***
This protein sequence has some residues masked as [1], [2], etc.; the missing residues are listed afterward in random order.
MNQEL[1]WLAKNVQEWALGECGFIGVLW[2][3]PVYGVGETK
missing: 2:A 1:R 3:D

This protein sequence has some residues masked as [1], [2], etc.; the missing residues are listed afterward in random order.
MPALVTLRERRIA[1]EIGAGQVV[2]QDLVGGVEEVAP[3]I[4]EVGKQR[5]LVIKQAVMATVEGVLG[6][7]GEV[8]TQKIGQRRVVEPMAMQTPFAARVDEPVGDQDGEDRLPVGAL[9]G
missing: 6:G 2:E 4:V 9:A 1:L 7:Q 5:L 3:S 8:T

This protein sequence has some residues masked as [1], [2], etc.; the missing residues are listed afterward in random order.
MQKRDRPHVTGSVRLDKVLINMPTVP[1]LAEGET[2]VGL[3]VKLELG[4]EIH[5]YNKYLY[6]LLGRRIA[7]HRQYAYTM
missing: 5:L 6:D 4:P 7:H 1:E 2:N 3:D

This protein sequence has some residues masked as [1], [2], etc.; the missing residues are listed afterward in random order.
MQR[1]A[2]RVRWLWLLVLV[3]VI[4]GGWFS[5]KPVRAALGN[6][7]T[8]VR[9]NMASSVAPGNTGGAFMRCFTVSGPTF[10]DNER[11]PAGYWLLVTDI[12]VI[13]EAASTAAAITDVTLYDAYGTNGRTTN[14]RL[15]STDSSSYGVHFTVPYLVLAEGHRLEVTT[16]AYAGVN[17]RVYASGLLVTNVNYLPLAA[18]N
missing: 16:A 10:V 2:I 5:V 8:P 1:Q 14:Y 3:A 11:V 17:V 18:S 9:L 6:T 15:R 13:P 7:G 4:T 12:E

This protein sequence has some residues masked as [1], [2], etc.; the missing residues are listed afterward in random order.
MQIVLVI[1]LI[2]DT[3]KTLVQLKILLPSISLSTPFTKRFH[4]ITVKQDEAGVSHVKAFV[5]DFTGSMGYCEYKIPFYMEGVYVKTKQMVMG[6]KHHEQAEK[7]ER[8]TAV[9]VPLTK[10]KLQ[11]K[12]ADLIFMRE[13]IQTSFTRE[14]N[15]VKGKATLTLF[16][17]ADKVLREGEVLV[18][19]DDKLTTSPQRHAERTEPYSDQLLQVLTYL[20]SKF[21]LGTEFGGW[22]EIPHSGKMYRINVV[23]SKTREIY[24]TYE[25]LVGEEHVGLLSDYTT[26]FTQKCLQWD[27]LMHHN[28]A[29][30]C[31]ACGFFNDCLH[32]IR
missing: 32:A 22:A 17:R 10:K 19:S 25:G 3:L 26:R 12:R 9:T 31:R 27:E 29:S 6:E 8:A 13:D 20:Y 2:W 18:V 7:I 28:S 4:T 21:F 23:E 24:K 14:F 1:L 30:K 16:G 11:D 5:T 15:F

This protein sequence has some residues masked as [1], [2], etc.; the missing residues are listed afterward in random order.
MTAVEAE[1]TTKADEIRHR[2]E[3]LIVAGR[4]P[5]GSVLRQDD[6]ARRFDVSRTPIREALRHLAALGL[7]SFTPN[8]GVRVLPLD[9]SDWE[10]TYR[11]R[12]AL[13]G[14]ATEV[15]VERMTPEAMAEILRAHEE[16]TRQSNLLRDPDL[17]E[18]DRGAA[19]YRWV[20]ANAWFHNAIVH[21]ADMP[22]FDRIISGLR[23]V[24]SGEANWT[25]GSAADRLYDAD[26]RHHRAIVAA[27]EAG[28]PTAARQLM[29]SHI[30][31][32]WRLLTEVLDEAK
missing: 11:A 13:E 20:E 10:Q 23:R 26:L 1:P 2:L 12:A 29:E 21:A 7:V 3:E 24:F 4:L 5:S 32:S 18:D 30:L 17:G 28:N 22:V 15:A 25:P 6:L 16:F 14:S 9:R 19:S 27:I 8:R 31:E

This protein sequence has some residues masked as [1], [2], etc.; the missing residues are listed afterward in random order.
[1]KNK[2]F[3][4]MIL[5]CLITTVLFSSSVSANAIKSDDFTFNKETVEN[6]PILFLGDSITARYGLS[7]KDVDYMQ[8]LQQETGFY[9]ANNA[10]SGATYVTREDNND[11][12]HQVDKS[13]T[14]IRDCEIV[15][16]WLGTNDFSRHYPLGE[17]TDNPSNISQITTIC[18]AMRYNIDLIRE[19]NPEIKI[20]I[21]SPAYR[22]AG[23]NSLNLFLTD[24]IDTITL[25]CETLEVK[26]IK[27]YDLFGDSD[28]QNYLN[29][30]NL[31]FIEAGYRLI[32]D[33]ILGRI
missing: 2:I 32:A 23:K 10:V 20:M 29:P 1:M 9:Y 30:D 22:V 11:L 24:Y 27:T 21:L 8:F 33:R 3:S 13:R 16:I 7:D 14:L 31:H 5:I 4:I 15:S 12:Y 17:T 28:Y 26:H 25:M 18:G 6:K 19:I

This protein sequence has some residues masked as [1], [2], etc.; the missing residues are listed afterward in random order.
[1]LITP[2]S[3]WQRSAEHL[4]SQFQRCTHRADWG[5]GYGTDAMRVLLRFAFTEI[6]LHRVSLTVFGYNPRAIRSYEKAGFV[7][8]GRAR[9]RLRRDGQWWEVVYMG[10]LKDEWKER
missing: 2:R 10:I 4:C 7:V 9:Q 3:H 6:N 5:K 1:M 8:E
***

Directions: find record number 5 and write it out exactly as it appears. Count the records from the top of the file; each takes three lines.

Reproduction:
This protein sequence has some residues masked as [1], [2], etc.; the missing residues are listed afterward in random order.
MQIVLVI[1]LI[2]DT[3]KTLVQLKILLPSISLSTPFTKRFH[4]ITVKQDEAGVSHVKAFV[5]DFTGSMGYCEYKIPFYMEGVYVKTKQMVMG[6]KHHEQAEK[7]ER[8]TAV[9]VPLTK[10]KLQ[11]K[12]ADLIFMRE[13]IQTSFTRE[14]N[15]VKGKATLTLF[16][17]ADKVLREGEVLV[18][19]DDKLTTSPQRHAERTEPYSDQLLQVLTYL[20]SKF[21]LGTEFGGW[22]EIPHSGKMYRINVV[23]SKTREIY[24]TYE[25]LVGEEHVGLLSDYTT[26]FTQKCLQWD[27]LMHHN[28]A[29][30]C[31]ACGFFNDCLH[32]IR
missing: 32:A 22:A 17:R 10:K 19:S 25:G 3:L 26:R 12:R 9:T 31:R 27:E 29:S 6:E 8:A 13:D 20:Y 2:W 18:V 7:I 28:S 4:T 21:F 23:E 24:K 14:F 1:L 30:K 16:G 11:D 5:T 15:F